Preparation for Racing

Erik van Vuuren’s Waarschip 36 HUBO.

By Erik van Vuuren,
Doublehanded Champion in both the United Kingdom and The Netherlands

Being crowned double handed champion on both sides of the North Sea, I believe preparation is everything. Prior to every start of a race, have your step-by-step plan ready. The plan contains at least – The race course, the coordinates per leg, the distances per leg, including the true wind angles (TWA). – The expected choice of sails and expected manoeuvres – And predictable important moments, for example the turn of the tide, and which area is more beneficial. While racing, don’t forget to check the step-by-step plan you prepared!

During the UK Double Handed Nationals, adjusting the plan made us win races, and eventually crowned UK National Champions. The simple fact that the races started at a different timeslots than initially scheduled. With the new timeslots, also the local circumstances like the tides changed. And many of our competitors did not adjust their plan accordingly. Preparation and thinking steps ahead makes a real difference.

With our step-by-step plan in mind, we already attach sheets and halyard and prepare our spinnaker and Code 0 below deck. And it is all about timing and smart thinking in the maneuvers. Even if you’re just with two, we use every element we can, including our body weight (yes, also when sleeping below deck). Weight is an important detail that gives us extra speed gains in every championship or race. We hike with the ‘third’ crewmember, the auto pilot at the helm.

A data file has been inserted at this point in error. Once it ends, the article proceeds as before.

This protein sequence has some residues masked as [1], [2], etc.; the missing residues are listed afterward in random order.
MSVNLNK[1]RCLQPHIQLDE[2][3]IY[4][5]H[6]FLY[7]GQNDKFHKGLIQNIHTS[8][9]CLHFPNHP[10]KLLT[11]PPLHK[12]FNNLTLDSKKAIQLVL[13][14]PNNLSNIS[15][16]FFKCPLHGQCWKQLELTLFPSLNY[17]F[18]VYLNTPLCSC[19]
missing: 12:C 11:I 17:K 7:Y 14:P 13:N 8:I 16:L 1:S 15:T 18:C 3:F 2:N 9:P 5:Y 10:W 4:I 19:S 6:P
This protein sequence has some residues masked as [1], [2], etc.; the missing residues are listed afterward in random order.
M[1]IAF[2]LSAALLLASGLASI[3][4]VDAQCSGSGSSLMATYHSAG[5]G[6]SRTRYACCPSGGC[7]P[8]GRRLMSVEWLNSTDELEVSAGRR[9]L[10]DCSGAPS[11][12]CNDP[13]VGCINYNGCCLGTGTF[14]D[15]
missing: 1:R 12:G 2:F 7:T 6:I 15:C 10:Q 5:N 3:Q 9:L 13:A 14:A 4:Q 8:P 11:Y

Understanding the settings very well, and continue to learn long-lists with windspeed, sea states, and mastsettings. In a manoeuvre, getting back to speed is priority number one. We train a lot and do not loose from fully crewed teams. We extensively mark sheets, halyards and trimlines, which allows us to trim to speed instantly in a manoeuvre. So simple and very effective.

Getting back to speed in an instance has nothing to do with muscles and testosteron and everything with timing. And a living evidence is my double handed partner, Yvonne Beusker. Doping on board to improve concentration? Yes, absolutely and we call it water. Losing a bit of concentration you loose a lot in a race. The bottles of water are always within reach. A true secret weapon. With any race, and also double handed racing, a good position on the starting line is key!

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